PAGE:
Providing Christmas for Those Affected by Poverty

Tammy on her way to volunteer at The Salvation Army

Poverty is often hidden in Canada, but for Tammy Etto, it’s been in plain sight for years, year-round, and she’s not alone.

The 38-year-old single mother of four has lived below the poverty line on less than $20,000 a year. Her reality: Hunger pains and bare cupboards. Food banks, bills and stress. “I’ve struggled to pay the rent, find food to eat, pay hydro – I felt like a failure as a mother,” says Etto. “Some days I didn’t know where the food would come from. There were days I went hungry so my kids didn’t.”

“There were days I went hungry so my kids didn’t.”

Then she turned to The Salvation Army. When the cupboards were bare, when she had lost hope, when there were no presents under the Christmas tree for her young children, Etto found help and strength, and salvation from her desperate struggles. “If it wasn’t for the Salvation Army, we would have all have gone hungry, and for Christmas my children would have had nothing.”

Christmas is often a very sad season for those impacted by poverty. The holiday season is widely portrayed as an idyllic time, but behind closed doors and not always easy to see, there is little Christmas magic for Canadian families living in poverty, let alone holiday gifts and food.

“The Salvation Army has been a safe haven for my children and me – without them, I wouldn’t be where I am today.”

“The Salvation Army has been a safe haven for my children and me – without them, I wouldn’t be where I am today.” Etto credits The Salvation Army for giving her stability and helping her get her life back on track, and, most memorable, providing Christmas cheer and food hampers and toys when the tree was bare.

Up until two months ago, Etto and her two youngest children, ages 13 and 7, lived on $1,500 a month, with rent eating up half of her monthly social assistance, and relying regularly on The Salvation Army for food. Now she is employed full-time at MSU in Mississauga, and thanks to the support of The Salvation Army, she is working on getting her social work diploma from Seneca College so she can help others like she was helped.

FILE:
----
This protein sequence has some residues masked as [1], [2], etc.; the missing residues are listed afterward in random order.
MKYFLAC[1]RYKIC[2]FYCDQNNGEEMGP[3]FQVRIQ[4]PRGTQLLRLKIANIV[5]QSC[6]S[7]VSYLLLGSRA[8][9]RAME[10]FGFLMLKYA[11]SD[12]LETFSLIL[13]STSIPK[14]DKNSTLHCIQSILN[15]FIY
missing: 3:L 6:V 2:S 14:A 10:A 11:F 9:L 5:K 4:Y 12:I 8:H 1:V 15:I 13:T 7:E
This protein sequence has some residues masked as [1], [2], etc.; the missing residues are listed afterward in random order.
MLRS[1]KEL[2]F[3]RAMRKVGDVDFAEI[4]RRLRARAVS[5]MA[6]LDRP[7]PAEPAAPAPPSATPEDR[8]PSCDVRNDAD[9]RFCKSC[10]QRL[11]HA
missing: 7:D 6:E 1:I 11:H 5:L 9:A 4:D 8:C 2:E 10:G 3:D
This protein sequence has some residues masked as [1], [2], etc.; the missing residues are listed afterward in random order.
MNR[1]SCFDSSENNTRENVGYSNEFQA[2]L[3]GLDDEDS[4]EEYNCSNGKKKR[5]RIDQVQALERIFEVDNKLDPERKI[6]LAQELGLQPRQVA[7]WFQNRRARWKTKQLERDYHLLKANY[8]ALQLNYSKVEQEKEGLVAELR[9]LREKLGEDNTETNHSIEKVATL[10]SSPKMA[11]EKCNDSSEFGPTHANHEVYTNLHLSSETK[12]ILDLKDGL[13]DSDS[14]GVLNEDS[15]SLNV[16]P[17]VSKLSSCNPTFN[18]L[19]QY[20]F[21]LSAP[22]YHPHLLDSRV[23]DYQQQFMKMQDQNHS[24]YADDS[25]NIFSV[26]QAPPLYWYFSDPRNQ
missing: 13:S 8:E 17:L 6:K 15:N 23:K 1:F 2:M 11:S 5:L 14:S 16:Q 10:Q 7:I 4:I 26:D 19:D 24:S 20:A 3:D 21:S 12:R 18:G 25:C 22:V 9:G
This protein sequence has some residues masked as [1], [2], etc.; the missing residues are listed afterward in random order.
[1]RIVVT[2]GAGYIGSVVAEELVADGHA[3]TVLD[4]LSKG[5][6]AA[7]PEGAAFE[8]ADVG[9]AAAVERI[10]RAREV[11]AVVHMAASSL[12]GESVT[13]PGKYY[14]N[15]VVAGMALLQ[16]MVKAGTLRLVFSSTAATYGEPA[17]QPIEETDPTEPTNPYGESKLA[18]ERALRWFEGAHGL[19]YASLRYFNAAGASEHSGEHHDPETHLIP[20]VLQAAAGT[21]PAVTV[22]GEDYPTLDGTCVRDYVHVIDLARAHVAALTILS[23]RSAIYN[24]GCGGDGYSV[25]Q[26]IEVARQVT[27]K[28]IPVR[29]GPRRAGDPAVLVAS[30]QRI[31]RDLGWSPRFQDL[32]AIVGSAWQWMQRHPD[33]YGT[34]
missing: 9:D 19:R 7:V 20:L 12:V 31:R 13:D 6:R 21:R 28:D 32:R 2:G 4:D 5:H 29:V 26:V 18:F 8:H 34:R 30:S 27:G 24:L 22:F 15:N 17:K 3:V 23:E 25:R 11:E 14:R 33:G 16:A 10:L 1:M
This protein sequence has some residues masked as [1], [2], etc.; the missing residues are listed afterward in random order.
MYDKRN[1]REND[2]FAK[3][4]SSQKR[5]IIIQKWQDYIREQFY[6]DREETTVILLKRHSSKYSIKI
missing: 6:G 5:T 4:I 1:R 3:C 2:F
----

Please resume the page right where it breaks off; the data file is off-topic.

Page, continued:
“There have been many days of tears but now only good days!” In gratitude, she helps with the National Christmas Kettle fundraising campaign which kicked off on November 19, and she continues to volunteer weekly for an after-school program where she prepares nutritional food for 20-30 kids at The Salvation Army’s Lakeshore Community Church location. “I make really good food because for some of the kids, this may be their only dinner – who knows what food they’re going home to.”

Etto is just one of the countless families The Salvation Army helps each year, and not just over the holiday season but year round, because poverty is an everyday painful struggle for so many. Last year The Salvation Army helped over 1.7 million people in 400 communities across Canada. They served 3.2 million free meals, provided 7,300 warm, emergency beds, and assisted 269,000 with Christmas food hampers and toys.

“We live in one of the richest countries in the world, but one in seven Canadians is impacted by poverty.”

“We live in one of the richest countries in the world, but one in seven Canadians is impacted by poverty,” says John McAlister, National Director of Communications for The Salvation Army. “This poverty is often hidden, with low-income households struggling to pay rent, buy adequate food and cover additional costs such as utility bills, medical expenses and other basic needs.”

Many people are working several low-paying jobs but still living under the poverty line, says McAlister. According to Stats Canada, at least 4.8 million Canadians live below the poverty line.

To provide for those in need, The Salvation Army relies on its National Christmas Kettle Campaign now in its 128th year – it’s their largest public fundraiser of the year with more than 2,000 Christmas kettles at locations across Canada. “With a national $21-million goal, we rely on this fundraising campaign to feed, clothe, shelter and empower those in need in local communities,” says McAlister.

This year, a Salvation Army mobile site, enables donors to give through their mobile devices or computers. A QR code will be featured at physical kettle locations, making it easier for people to access the mobile-giving option. Users of can also host their own online kettle and encourage their friends, family, neighbours and co-workers to donate to The Salvation Army.

By Joanne Richard